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LPLC regularly receives calls from practitioners seeking guidance about a potential conflict when acting for both the vendor and purchaser of real estate.

LPLC also receives claims every year where a practitioner acted for more than one party.

In a recent claim a practitioner was instructed to just prepare a section 32 statement as the selling agent was instructed to prepare the contract of sale. The selling agent inserted a special condition at the request of the purchaser making the contract subject to the purchaser obtaining a planning permit.

After the contract was signed the practitioner commenced acting for the purchaser and continued to act for the vendor.

When the purchaser tried to end the contract relying on the special condition, the vendor argued that on their interpretation of the special condition the purchaser was not entitled to end the contract.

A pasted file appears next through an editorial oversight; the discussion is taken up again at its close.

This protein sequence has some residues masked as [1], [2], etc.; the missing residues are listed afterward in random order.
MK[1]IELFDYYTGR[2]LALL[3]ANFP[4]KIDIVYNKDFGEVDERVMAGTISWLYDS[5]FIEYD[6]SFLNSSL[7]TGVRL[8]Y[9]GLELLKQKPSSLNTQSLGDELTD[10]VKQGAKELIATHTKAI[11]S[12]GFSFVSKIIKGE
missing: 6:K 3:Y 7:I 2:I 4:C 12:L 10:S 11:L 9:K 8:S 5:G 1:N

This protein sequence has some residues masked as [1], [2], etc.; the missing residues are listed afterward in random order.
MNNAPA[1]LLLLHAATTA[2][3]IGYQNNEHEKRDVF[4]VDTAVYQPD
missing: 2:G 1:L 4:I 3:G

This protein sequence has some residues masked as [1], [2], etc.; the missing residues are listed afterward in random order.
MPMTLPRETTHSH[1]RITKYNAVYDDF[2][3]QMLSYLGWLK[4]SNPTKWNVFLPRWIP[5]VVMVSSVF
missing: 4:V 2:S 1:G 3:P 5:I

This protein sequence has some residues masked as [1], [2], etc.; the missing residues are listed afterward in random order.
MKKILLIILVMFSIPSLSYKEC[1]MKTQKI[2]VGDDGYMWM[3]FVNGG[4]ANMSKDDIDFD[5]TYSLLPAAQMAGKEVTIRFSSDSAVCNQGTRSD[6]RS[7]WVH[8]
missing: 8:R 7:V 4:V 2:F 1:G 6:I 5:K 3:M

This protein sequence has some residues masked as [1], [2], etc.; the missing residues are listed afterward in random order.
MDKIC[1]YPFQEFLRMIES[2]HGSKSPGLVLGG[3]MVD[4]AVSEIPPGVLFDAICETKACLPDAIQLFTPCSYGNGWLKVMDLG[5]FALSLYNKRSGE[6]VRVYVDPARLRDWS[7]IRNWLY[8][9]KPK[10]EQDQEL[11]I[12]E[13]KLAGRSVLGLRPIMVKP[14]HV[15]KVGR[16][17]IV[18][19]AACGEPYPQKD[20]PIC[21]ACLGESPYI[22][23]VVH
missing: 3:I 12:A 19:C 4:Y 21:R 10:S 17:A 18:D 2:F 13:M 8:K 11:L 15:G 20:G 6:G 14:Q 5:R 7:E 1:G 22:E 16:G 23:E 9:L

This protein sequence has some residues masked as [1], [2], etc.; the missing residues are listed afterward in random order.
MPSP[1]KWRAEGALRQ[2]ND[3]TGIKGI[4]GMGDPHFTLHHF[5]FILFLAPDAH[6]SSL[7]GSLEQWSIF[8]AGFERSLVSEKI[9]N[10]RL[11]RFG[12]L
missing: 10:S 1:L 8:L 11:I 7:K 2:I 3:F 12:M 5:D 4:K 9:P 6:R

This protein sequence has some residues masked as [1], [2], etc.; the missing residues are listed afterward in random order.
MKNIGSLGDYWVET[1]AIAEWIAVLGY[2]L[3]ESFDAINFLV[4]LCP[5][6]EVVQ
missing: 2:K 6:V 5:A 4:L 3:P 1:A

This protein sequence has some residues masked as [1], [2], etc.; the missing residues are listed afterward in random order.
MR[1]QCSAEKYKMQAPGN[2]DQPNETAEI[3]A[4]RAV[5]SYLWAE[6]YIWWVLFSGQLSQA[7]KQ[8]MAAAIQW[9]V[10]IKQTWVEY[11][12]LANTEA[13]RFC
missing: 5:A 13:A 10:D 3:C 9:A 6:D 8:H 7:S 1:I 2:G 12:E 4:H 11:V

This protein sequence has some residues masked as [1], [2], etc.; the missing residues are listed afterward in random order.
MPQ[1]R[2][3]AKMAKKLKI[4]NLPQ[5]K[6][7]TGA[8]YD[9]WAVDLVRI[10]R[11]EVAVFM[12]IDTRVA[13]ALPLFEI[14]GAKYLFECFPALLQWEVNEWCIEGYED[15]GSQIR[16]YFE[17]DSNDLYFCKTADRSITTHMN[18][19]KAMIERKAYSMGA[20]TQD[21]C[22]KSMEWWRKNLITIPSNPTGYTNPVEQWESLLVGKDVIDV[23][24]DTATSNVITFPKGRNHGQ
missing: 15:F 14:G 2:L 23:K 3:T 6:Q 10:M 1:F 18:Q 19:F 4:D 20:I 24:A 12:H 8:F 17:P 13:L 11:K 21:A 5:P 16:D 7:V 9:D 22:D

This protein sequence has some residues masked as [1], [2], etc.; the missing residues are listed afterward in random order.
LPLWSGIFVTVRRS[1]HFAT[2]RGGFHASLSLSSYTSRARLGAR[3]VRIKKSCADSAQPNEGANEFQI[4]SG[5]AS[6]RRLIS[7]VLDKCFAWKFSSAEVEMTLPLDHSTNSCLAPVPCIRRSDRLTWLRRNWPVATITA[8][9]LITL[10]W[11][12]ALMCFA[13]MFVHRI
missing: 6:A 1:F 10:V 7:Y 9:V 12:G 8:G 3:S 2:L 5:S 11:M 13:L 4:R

The vendor alleged that if the practitioner had properly advised the vendor on the effect of the special condition the dispute may have been avoided. They also alleged that by failing to properly advise the vendor the practitioner had favoured the purchaser’s interests over the vendor’s.

Although the parties agreed to cancel the contract, the vendor’s loss was the commission payable to the agent and the vendor sought payment from the practitioner.

The practitioner was exposed because they continued to act for both parties after an actual conflict occurred and also failed to:

  • document the limited nature of their retainer
  • advise the vendor of the consequences of the special condition.

When considering issues of conflict practitioners should refer to rule 11 of the Legal Profession Uniform Law Australian Solicitors’ Conduct Rules 2015 which deals with a practitioner’s conflict of duties concerning current clients.